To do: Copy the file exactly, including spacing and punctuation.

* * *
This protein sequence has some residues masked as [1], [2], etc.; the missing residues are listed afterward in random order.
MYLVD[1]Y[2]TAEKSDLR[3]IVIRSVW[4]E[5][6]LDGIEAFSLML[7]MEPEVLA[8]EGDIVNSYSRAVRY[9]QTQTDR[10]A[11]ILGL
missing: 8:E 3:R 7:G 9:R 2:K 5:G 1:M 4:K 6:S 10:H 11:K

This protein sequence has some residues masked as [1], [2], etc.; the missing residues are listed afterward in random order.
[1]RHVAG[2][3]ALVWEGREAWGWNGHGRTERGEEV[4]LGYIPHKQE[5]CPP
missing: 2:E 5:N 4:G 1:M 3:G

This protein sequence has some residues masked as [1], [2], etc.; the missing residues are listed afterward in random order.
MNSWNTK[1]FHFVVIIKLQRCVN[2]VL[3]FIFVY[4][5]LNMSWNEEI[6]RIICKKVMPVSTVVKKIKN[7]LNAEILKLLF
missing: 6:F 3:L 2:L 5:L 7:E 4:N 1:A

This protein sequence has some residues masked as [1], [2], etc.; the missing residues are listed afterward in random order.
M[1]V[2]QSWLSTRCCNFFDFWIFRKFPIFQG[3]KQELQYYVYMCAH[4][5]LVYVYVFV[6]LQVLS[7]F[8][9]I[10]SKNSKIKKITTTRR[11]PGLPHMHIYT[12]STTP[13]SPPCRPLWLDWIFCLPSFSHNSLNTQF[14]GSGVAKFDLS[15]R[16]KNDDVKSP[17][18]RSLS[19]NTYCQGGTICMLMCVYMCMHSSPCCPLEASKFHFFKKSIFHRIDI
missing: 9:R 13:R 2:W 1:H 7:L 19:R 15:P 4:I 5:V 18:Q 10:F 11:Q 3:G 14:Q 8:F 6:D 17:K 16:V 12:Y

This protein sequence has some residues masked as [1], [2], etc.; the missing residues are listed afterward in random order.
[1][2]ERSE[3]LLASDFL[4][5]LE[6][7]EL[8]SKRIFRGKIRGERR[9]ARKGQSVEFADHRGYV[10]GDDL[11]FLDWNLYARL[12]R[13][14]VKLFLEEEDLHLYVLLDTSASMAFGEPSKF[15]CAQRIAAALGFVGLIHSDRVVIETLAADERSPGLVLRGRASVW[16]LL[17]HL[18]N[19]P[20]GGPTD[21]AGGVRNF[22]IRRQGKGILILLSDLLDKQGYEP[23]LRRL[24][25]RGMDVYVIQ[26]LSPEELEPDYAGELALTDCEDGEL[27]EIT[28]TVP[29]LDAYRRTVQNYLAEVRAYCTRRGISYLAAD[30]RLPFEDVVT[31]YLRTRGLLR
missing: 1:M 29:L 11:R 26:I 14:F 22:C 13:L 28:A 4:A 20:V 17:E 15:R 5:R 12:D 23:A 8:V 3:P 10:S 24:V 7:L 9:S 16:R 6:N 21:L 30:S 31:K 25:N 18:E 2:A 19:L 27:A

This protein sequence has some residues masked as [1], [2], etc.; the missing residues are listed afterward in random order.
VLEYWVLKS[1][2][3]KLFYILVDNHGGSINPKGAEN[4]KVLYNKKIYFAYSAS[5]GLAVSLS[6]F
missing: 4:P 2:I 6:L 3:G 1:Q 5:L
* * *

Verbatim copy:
This protein sequence has some residues masked as [1], [2], etc.; the missing residues are listed afterward in random order.
MYLVD[1]Y[2]TAEKSDLR[3]IVIRSVW[4]E[5][6]LDGIEAFSLML[7]MEPEVLA[8]EGDIVNSYSRAVRY[9]QTQTDR[10]A[11]ILGL
missing: 8:E 3:R 7:G 9:R 2:K 5:G 1:M 4:K 6:S 10:H 11:K

This protein sequence has some residues masked as [1], [2], etc.; the missing residues are listed afterward in random order.
[1]RHVAG[2][3]ALVWEGREAWGWNGHGRTERGEEV[4]LGYIPHKQE[5]CPP
missing: 2:E 5:N 4:G 1:M 3:G

This protein sequence has some residues masked as [1], [2], etc.; the missing residues are listed afterward in random order.
MNSWNTK[1]FHFVVIIKLQRCVN[2]VL[3]FIFVY[4][5]LNMSWNEEI[6]RIICKKVMPVSTVVKKIKN[7]LNAEILKLLF
missing: 6:F 3:L 2:L 5:L 7:E 4:N 1:A

This protein sequence has some residues masked as [1], [2], etc.; the missing residues are listed afterward in random order.
M[1]V[2]QSWLSTRCCNFFDFWIFRKFPIFQG[3]KQELQYYVYMCAH[4][5]LVYVYVFV[6]LQVLS[7]F[8][9]I[10]SKNSKIKKITTTRR[11]PGLPHMHIYT[12]STTP[13]SPPCRPLWLDWIFCLPSFSHNSLNTQF[14]GSGVAKFDLS[15]R[16]KNDDVKSP[17][18]RSLS[19]NTYCQGGTICMLMCVYMCMHSSPCCPLEASKFHFFKKSIFHRIDI
missing: 9:R 13:R 2:W 1:H 7:L 19:R 15:P 4:I 5:V 18:Q 10:F 11:Q 3:G 14:Q 8:F 6:D 17:K 16:V 12:Y

This protein sequence has some residues masked as [1], [2], etc.; the missing residues are listed afterward in random order.
[1][2]ERSE[3]LLASDFL[4][5]LE[6][7]EL[8]SKRIFRGKIRGERR[9]ARKGQSVEFADHRGYV[10]GDDL[11]FLDWNLYARL[12]R[13][14]VKLFLEEEDLHLYVLLDTSASMAFGEPSKF[15]CAQRIAAALGFVGLIHSDRVVIETLAADERSPGLVLRGRASVW[16]LL[17]HL[18]N[19]P[20]GGPTD[21]AGGVRNF[22]IRRQGKGILILLSDLLDKQGYEP[23]LRRL[24][25]RGMDVYVIQ[26]LSPEELEPDYAGELALTDCEDGEL[27]EIT[28]TVP[29]LDAYRRTVQNYLAEVRAYCTRRGISYLAAD[30]RLPFEDVVT[31]YLRTRGLLR
missing: 1:M 29:L 11:R 26:I 14:F 22:C 13:L 28:A 4:A 20:V 17:E 15:R 5:R 12:D 23:A 8:V 3:P 10:S 24:V 7:L 9:S 16:R 6:N 21:L 30:S 31:K 25:N 18:E 2:A 19:L 27:A

This protein sequence has some residues masked as [1], [2], etc.; the missing residues are listed afterward in random order.
VLEYWVLKS[1][2][3]KLFYILVDNHGGSINPKGAEN[4]KVLYNKKIYFAYSAS[5]GLAVSLS[6]F
missing: 4:P 2:I 6:L 3:G 1:Q 5:L